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Publication numberUS5072391 A
Publication typeGrant
Application numberUS 07/411,554
Publication dateDec 10, 1991
Filing dateSep 22, 1989
Priority dateSep 28, 1988
Fee statusPaid
Also published asDE3932436A1, DE3932436C2
Publication number07411554, 411554, US 5072391 A, US 5072391A, US-A-5072391, US5072391 A, US5072391A
InventorsKunihiro Abe
Original AssigneeFuji Jukogyo Kabushiki Kaisha
Export CitationBiBTeX, EndNote, RefMan
External Links: USPTO, USPTO Assignment, Espacenet
Diagnostic system for a motor vehicle
US 5072391 A
Abstract
A diagnostic system for diagnosing an electronic control system of a vehicle has a diagnostic device having a memory storing diagnosis programs for diagnosing the electronic control system. The electronic control system has another memory storing programs for diagnosing itself. The diagnostic device and the electronic control system are selectively designated as a master and slave. The electronic control system is diagnosed in accordance with the program in the device designated as the master.
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Claims(8)
What is claimed is:
1. A diagnostic system for diagnosing an electronic control system which controls an engine mounted on a motor vehicle, said electronic control system having sensing means for detecting operating conditions of said engine and first memory means for storing data from said sensing means, said diagnostic system comprising:
a diagnostic device comprising a display for displaying diagnosis data, a control unit for controlling the operations of said diagnosis device, a keyboard for inputting signals into said control unit of said diagnostic device, and connecting means for connecting said diagnostic device with said electronic control system;
second memory means provided in said control unit of said diagnostic device for storing first programs provided to perform a particular diagnosis with respect to said electronic control system;
third memory means being provided in said electronic control system for storing second programs to diagnosis said electronic control system in which said third memory means is provided and to control the engine respectively;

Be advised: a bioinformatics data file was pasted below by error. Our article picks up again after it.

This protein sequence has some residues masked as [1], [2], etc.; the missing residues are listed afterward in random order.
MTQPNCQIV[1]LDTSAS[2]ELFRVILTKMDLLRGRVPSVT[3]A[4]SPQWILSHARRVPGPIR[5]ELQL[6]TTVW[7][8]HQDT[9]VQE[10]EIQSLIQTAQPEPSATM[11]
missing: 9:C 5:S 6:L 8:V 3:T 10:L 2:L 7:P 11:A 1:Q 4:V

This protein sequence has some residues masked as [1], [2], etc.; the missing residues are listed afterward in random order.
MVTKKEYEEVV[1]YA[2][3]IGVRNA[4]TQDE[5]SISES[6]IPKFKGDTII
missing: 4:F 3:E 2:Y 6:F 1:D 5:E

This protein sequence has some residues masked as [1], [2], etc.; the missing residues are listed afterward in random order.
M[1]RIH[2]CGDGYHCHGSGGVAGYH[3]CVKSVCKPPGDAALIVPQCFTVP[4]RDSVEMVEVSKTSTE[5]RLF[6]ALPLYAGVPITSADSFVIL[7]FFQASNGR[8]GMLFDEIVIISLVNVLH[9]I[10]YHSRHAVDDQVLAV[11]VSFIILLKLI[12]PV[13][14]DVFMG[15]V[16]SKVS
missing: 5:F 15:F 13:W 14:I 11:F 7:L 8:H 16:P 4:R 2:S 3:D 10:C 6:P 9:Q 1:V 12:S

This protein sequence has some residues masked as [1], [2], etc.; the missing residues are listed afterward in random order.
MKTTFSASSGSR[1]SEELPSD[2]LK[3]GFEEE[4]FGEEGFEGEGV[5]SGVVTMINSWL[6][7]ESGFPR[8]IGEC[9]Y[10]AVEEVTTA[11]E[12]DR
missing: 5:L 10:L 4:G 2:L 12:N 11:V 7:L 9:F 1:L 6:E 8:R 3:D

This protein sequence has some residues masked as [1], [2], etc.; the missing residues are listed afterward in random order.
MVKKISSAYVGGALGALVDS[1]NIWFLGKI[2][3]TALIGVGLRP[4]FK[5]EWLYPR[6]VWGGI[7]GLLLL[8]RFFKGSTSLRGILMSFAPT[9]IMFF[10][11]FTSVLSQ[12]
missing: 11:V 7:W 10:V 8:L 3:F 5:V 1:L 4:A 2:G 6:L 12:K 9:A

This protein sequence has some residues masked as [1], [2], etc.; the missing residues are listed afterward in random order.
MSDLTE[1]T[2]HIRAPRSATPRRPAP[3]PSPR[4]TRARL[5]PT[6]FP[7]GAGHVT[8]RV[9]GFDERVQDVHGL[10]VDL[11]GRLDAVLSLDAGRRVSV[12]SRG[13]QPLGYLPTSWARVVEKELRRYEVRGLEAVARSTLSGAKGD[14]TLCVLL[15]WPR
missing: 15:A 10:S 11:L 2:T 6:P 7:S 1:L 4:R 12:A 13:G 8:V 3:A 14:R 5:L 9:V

designating means responsive to input signals of said keyboard for selectively designating the electronic control system or the diagnostic device either as a master or a slave to provide master mode or slave mode; and wherein
when said electronic control system is designated in the master mode and the diagnostic device is designated in the slave mode, the diagnosis of said electronic control system is performed by said second programs, and when said electronic control system is designated in the slave mode and the diagnostic device is designated in the master mode, the diagnosis of said electronic control system is performed by said first programs.
2. A system according to claim 1, wherein
said designating means is provided in said diagnostic device.
3. A system according to claim 1, wherein
said first programs include a program for a particular diagnosing of an element of said electronic control system.
4. A system according to claim 3, wherein
said element of said electronic control system is a sensing means of said electronic control system.
5. A system according to claim 3, wherein
said element of said electronic control system is an actuator of said electronic control system.
6. A system according to claim 1, wherein
said first programs include a program for performing a trouble diagnosis of said electronic control system.
7. A system according to claim 1, wherein
said first program include a program for statistically processing said diagnosis data.
8. A system according to claim 1, wherein
said second programs stored in said third memory means include an ordinary program for diagnosing said electronic control system in which said third memory means is provided.
Description
BACKGROUND OF THE INVENTION

The present invention relates to a diagnostic system for a motor vehicle.